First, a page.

If mass market paperbacks could talk, they might say “Reports of the death of our format have been greatly exaggerated.” I hold in my hand Exhibit A for the paperbacks’ position. It is a new thriller by Steven Gore called ACT OF DECEIT, which is subtitled “A Harlan Donnally Novel.” I hope this means there will be more books featuring Harlan Donnally, because this one is great, one of those stay-up-all-night-reading stories that will keep you on the edge of your seat (or bed, as the case may be).
"[ACT OF DECEIT] is great, one of those stay-up-all-night-reading stories that will keep you on the edge of your seat."
Gore’s previous books, FINAL TARGET and ABSOLUTE RISK, featuring an investigator named Graham Gage, were solid reads; ACT OF DECEIT, though, should take Gage to an entirely new level. Harlan Donnally is a former San Francisco police detective whose career ended in a shootout that left him with irremediable injuries. He did not leave his acquired skill set behind, however, even when he left his former urban environs for the relatively isolated Mount Shasta. Donnally lives a quiet yet fulfilled existence as the owner and operator of a small but popular diner.
But everything changes when he agrees to fulfill the deathbed request of the operator of the junkyard next door. His neighbor had a hidden past, one that included murder, sacrifice and a sister long lost in the wind. Donnally reluctantly sets out to fulfill the last wish of a dying man, and in doing so encounters far more than he bargained for. The sister, as it turns out, is long dead, and the man accused of her murder is in the wind, once in custody but now free due to an error of the system. Though resenting the promise that put him on the road he is on, Donnally nevertheless feels duty-bound to correct a miscarriage of justice. His quest takes him to Berkeley, where the remnants of a counterculture that was often at odds with itself puts him on a tangled trail that leads him from the lowest dregs of society to the halls of the wealthy and impurely pious.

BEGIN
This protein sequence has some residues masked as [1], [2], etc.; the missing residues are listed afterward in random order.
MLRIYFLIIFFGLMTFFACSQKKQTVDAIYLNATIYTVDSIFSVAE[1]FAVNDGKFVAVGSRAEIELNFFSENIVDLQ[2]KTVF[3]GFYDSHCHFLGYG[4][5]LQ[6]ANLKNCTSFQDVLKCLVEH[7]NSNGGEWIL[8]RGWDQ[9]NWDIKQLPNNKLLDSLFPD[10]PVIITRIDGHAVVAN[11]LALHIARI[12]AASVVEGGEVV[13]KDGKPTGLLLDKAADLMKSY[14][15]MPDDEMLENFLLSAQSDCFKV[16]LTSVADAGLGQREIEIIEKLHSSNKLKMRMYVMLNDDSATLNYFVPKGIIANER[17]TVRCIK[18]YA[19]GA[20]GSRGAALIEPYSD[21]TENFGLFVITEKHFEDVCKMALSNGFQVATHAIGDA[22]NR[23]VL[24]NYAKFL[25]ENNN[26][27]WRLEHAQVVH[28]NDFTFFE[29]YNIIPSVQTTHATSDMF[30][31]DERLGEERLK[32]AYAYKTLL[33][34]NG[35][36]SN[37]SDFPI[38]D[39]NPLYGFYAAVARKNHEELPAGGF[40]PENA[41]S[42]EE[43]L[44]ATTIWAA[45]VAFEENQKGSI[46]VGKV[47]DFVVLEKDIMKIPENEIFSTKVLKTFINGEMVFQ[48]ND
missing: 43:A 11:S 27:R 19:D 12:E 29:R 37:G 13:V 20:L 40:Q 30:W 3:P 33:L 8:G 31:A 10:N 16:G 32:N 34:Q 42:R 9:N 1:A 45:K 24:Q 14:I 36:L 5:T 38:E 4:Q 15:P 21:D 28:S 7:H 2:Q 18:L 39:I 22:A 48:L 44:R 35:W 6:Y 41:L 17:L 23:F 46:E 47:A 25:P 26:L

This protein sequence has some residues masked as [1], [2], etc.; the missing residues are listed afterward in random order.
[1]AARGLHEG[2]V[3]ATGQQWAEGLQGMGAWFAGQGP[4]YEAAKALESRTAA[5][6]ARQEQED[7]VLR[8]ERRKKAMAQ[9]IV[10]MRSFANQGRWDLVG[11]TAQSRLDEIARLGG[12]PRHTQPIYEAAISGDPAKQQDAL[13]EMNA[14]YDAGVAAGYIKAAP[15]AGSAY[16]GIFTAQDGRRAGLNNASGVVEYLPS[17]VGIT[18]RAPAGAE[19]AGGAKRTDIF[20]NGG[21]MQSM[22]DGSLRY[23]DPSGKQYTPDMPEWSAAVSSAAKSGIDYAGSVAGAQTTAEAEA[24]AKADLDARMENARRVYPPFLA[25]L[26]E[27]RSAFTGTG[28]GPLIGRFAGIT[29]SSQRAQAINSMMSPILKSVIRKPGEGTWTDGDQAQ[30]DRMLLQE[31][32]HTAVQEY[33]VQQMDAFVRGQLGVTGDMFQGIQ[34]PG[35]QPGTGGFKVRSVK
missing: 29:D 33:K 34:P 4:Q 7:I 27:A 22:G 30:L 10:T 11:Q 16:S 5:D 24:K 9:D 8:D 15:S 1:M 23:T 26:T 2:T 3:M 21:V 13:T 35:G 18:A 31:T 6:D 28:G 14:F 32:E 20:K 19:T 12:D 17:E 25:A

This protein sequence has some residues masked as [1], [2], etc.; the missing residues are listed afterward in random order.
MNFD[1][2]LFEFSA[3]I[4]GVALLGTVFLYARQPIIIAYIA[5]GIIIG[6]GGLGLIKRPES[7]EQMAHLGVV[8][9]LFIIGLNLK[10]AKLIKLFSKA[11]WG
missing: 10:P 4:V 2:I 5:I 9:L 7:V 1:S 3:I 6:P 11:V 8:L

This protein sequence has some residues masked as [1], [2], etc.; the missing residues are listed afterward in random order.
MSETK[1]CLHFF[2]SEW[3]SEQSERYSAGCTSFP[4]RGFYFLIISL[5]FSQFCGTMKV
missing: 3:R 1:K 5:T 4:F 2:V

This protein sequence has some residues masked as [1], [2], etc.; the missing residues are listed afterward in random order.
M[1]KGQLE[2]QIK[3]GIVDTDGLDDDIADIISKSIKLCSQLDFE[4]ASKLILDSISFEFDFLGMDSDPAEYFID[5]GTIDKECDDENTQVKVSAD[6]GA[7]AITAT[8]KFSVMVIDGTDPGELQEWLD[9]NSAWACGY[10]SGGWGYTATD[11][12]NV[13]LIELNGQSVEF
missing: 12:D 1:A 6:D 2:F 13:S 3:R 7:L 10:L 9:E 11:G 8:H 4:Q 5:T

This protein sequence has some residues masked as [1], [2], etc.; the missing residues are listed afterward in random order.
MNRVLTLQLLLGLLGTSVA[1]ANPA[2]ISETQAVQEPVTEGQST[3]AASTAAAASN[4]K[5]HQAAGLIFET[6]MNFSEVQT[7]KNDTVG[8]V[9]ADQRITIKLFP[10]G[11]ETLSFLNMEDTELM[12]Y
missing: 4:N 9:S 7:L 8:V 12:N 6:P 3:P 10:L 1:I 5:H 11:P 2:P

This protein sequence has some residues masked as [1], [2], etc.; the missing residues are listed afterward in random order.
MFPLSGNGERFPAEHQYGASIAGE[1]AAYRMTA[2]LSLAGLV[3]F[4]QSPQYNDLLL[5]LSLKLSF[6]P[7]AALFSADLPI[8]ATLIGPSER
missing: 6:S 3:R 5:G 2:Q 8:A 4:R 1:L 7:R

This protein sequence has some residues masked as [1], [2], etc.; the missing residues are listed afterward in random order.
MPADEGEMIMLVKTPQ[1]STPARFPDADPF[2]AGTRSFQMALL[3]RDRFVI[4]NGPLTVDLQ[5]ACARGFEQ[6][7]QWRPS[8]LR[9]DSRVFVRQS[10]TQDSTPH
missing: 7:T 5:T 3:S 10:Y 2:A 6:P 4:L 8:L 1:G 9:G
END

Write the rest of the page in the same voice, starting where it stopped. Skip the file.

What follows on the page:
Donnally discovers that there is far more at stake than achieving justice for an innocent murder victim; indeed, he finds that a trail of young and abused victims leads from San Francisco to the southern border of the United States and beyond. Before he is done, Donnally will put himself and those he loves at great risk in order to safe future victims from a predator who is seemingly invincible.
In ACT OF DECEIT, Gore’s style harkens back to the California noir of Ross MacDonald and the voice of his world-weary Lew Archer, though his plotting ultimately trends more toward the thriller genre than did MacDonald’s classic work. No matter; the last third of the book is as exciting as anything you will read this year. Gore gets where he is going with a series of twists, turns and revelations that keep the reader on board and frequently guessing; the climax is a satisfying one, promising great and interesting things to come from him in future volumes. There are treasures that continue to be found in the shrinking display space of mass market paperbacks, and ACT OF DECEIT is one that shines brightly.
Reviewed by Joe Hartlaub on October 27, 2011